It’s like magic that we live peacefully with each other although we have very different pursuits and oftentimes conflicting claims on the society and on each other. How could peaceful and even harmonious collective life be possible? Why haven’t not fallen into what Hobbes calls the state of nature in which everyone fights everyone else?

A group of political theorists answer these questions with the aid of a “social contract”, whereby people lay down arms and comply with the orders of the sovereign set up by their mutual consent. How does the social contract works? What is its major problematic to work with? What are the mechanisms to deal with this problematic? Is the social contract realistically applicalbe to real life? What is the normative status of the social contract?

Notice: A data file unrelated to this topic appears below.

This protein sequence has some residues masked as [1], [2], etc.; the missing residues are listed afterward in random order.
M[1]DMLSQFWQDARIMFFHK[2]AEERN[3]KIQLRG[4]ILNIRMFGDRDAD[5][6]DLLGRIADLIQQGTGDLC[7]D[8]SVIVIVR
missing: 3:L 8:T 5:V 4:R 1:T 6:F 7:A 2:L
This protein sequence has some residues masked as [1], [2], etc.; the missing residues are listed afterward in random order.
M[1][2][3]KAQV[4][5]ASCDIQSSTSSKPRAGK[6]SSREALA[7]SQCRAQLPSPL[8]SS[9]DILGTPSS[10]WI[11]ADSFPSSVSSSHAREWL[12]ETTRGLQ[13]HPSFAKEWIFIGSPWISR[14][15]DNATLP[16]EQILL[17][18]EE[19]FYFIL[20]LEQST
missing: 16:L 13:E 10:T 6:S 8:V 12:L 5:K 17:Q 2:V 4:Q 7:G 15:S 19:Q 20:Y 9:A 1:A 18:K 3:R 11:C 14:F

There are many similar topics in political philosophy that on the one hand occupies the focus of great minds and on other hand impact heavily on our public life, especially on its basic structure, i.e. basic institutional infrastructure.

This course will survey major topics in political philosophy such as social contract, distribute justice, state legitimacy, public justification etc. It will be done via introducing and analyzing major thinkers/texts in the corresponding topics, plus applying the theory to some cases to examine its validity.